Planning and monitoring of patients for electrical cardioversion for atrial fibrillation.

Deuling JH, Vermeulen RP, Smit MD, van der Maaten JM, Boersema HM, van den Heuvel AF, Van Gelder IC - Neth Heart J (2012)

Patient flow chart over planned and rescheduled ECV procedures
© Copyright Policy
Related In: Results  -  Collection

Show All Figures
getmorefigures.php?uid=PMC3303022&req=5

Fig2: Patient flow chart over planned and rescheduled ECV procedures
Mentions: Of the 250 patients referred for electrical cardioversion, 8 patients (3%) were primarily not accepted for an ECV because of an inappropriate treatment of underlying diseases. Table 1 shows baseline characteristics of the 242 patients who underwent ECV. Most were male (72%) with a mean age of 63 years. Duration of the current AF episode was a median of 3 months. Figure 2 shows the flowchart of patients who were scheduled for ECV. Within 5 to 6 weeks, 186 of 242 patients (77%) received ECV. After 5 rescheduled ECVs, all patients on the waiting list had been treated with ECV (n = 218, 90%). Patients were taken off the waiting list for reasons of spontaneous conversion to sinus rhythm (n = 16, 7%), switch to rate control (n = 5, 2%), hospital admission for symptomatic AF necessitating an unplanned ECV (n = 1, 1%), sustained ventricular tachycardia (n = 1, 1%), and crossover to pulmonary vein ablation (n = 1, 1%).Table 1

Bottom Line: Within 5 to 6 weeks, 186 of 242 patients (77%) received ECV.A total of 23 of the 147 patients (16%) managed by the research physician were postponed due to an inadequate INR at admission versus 4 out of 98 patients (4%) managed by NPs (p = 0.005) An inadequate INR is the main reason for postponing an ECV.Management of ECV by NPs is safe and leads to less postponing on admission.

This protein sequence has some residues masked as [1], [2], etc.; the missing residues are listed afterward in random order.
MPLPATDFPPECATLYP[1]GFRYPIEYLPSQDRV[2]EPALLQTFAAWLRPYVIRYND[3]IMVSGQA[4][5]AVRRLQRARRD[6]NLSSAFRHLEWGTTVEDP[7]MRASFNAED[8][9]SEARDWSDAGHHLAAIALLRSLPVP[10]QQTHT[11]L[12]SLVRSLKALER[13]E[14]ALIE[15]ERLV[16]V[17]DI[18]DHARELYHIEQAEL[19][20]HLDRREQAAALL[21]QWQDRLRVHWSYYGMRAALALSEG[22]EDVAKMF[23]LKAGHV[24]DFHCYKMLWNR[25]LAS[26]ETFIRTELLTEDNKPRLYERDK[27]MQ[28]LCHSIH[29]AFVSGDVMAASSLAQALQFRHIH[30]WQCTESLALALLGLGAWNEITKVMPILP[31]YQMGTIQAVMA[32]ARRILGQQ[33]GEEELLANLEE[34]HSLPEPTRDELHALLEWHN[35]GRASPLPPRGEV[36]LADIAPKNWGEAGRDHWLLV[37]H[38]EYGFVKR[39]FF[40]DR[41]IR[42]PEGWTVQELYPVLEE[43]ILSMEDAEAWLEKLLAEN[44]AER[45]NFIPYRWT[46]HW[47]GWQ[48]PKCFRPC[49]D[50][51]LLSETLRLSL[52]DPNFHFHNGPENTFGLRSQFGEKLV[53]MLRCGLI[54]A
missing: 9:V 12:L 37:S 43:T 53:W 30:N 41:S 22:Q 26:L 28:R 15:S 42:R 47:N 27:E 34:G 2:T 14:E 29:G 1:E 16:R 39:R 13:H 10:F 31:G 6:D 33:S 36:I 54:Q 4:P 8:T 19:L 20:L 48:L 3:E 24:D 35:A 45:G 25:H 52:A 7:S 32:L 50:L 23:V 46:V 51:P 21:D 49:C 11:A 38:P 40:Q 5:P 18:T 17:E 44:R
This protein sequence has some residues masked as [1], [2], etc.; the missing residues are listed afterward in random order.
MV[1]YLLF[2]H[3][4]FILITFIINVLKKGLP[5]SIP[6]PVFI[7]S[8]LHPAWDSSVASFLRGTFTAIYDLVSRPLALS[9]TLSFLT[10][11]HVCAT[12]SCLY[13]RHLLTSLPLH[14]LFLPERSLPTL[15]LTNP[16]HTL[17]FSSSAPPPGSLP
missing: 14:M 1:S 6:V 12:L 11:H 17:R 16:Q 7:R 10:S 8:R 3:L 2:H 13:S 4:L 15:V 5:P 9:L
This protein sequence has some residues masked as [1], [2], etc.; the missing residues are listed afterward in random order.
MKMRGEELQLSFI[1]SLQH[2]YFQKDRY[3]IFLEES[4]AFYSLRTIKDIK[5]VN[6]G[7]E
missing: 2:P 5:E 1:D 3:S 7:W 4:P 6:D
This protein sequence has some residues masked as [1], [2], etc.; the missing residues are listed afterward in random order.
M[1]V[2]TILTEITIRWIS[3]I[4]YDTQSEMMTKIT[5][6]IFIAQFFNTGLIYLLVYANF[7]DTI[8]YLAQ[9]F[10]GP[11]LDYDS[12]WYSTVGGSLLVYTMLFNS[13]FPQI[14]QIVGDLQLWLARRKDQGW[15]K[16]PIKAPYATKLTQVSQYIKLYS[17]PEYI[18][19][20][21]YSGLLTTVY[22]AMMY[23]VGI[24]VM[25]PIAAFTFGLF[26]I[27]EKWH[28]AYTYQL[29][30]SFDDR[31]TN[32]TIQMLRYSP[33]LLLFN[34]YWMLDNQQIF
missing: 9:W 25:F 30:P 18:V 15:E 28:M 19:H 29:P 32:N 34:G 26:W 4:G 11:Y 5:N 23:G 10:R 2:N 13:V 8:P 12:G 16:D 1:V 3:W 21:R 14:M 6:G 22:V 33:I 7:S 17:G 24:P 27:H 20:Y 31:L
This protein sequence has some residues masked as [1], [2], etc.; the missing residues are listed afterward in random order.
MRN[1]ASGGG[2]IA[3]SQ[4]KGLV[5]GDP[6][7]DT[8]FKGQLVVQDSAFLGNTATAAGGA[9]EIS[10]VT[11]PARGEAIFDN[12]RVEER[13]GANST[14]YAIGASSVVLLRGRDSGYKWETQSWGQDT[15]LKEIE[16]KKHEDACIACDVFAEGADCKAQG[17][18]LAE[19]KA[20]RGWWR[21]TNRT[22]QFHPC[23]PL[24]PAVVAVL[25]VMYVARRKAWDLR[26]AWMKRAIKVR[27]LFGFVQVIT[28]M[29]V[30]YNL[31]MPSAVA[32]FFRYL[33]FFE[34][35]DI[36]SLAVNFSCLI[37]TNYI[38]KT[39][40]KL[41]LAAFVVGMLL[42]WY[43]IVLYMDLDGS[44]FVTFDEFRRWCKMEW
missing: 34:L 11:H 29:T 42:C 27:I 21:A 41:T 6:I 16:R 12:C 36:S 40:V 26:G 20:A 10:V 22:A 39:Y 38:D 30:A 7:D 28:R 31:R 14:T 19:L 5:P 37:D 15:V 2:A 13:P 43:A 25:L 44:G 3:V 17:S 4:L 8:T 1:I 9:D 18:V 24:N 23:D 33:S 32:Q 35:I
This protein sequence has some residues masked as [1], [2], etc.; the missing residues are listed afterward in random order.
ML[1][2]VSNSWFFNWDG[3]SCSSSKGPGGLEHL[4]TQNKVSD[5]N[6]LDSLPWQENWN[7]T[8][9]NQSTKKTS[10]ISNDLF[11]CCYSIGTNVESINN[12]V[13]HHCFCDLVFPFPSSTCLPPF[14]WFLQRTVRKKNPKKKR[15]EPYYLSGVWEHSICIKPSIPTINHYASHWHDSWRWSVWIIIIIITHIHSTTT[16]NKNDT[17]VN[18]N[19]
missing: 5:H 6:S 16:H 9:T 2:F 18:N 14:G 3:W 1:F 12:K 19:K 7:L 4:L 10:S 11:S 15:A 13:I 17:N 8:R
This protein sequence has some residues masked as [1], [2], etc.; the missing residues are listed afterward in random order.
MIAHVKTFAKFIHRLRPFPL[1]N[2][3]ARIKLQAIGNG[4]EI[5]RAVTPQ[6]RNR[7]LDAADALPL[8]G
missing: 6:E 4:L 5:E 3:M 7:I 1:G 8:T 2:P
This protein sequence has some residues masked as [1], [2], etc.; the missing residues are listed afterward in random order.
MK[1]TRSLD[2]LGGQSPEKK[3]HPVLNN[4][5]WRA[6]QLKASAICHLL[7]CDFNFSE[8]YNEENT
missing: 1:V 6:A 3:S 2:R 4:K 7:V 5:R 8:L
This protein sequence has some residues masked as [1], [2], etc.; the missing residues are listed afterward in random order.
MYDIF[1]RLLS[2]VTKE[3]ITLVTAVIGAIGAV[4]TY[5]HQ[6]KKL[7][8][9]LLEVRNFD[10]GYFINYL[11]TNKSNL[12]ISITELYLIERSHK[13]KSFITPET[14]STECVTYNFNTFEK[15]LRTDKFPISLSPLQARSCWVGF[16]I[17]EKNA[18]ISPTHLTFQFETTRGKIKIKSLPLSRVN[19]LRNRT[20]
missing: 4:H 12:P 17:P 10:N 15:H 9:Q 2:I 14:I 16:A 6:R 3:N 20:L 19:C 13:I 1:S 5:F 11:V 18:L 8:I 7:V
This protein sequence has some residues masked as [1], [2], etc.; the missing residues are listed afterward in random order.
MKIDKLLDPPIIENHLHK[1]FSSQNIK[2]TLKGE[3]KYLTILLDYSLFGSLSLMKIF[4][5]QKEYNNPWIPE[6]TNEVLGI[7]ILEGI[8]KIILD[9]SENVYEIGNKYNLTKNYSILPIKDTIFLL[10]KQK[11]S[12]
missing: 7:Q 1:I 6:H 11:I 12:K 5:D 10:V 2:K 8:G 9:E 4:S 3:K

View Article: PubMed Central - PubMed

Affiliation: Department of Cardiology, University Medical Centre Groningen, University of Groningen, Groningen, the Netherlands.

ABSTRACT

Objectives: This study evaluated the waiting list for elective electrical cardioversion (ECV) for persistent atrial fibrillation (AF), focusing on when and why procedures were postponed. We compared the effects of management of the waiting list conducted by physicians versus management by nurse practitioners (NPs) and we evaluated the safety of our anticoagulating policy by means of bleeding or thromboembolic complications during and after ECV.

Background: Not all patients selected for ECV receive their treatment at the first planned instance due to a variety of reasons. These reasons are still undocumented.

Methods: We evaluated 250 consecutive patients with persistent AF admitted to our clinic for elective ECV.

Results: Within 5 to 6 weeks, 186 of 242 patients (77%) received ECV. The main reason for postponing an ECV was an inadequate international normalised ratio (INR); other reasons included spontaneous sinus rhythm and switch to rate control. A total of 23 of the 147 patients (16%) managed by the research physician were postponed due to an inadequate INR at admission versus 4 out of 98 patients (4%) managed by NPs (p = 0.005)

Conclusion: An inadequate INR is the main reason for postponing an ECV. Management of ECV by NPs is safe and leads to less postponing on admission.

No MeSH data available.


Related in: MedlinePlus